# Bigint vs Numeric Performance in PostgreSQL 9.6

Suppose we have an application that stores two big lists of numbers in a relational database. These numbers represent money – Both the amount of money units in transactions, and the price of that money.

In response to a client query, we must multiply the big list of transaction values by the big list of prices, and sum a running total of those multiples. We assume we can’t pre-calculate and store the running values, and that we must supply the client with strings, perhaps because they are communicating with us via a web API. Suppose clients expect responses in real time.

Storing money requires absolute precision. We can’t use floats, for obvious reasons. So we would probably use an arbitrary precision type. If we were using PostgreSQL 9.6, as this article assumes, then we might choose to use a `numeric`type to store both values and prices.

Numerics give us arbitrary precision, but come with some baggage. Numerics are binary coded decimals, and CPUs can’t interact with them directly using hardware instructions. Whereas two 64-bit integers will fit in a CPU register and be happily summed, two numerics need to go through a bunch of software shuffling to perform a calculation.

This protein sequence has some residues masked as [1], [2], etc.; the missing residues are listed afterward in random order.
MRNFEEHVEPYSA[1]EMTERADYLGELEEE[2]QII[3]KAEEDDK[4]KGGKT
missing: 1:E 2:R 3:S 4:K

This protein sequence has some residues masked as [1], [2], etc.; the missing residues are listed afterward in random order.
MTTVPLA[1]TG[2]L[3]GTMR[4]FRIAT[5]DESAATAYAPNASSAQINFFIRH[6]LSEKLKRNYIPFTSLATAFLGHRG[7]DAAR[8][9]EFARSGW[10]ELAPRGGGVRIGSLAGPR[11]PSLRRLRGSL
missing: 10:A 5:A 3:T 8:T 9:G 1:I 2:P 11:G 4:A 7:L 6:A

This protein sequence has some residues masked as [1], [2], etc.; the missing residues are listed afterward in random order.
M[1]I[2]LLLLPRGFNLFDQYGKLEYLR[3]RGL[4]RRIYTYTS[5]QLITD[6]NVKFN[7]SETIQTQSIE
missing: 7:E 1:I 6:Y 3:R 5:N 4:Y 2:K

Therefore, if we need to perform lots of calculations quickly, numerics might slow us down when compared to using a 64-bit integer. In PostgreSQL, a 64-bit integer is called a `bigint`.

Hypothesis: Performing all calculations on integers of type `bigint`, rather than binary coded decimals of type `numeric`, will vastly reduce computation times when responding to our client’s queries. Let’s assume the following:

• A price is stored as a `bigint`with an implicit precision of four decimal places. For example, a price of £4.4352 is stored as `44352` (NB the absence of the decimal point).
• An amount is stored as a`bigint` with an implicit precision of two decimal places. This suits currencies with two decimal places of minor unit precision, such as the US Dollar (USD). For example, an amount of \$12,045.42 is stored as `1204542.`

The value of any transaction is therefore the price of the money (`44352`) times the amount of money units (`1204542`) divided by the extra orders of magnitude introduced by the implicit decimal places.

In our example, the price has introduced four decimal places, and the amount has introduced two decimal places, for a total of six. Therefore, the calculation is as follows:

`44352 * 1204542 / 10^6`

This yields `53423.846784`, which may be nicely formatted for client consumption as \$53,423.85.

So, to get to our true value with explicit decimal places, we need to perform division. In PostgreSQL we can’t divide two values of type `bigint` or we will lose precision. For example,  `select (10::bigint / 3::bigint)` yields `3`. Because we are dealing with money, that is not acceptable.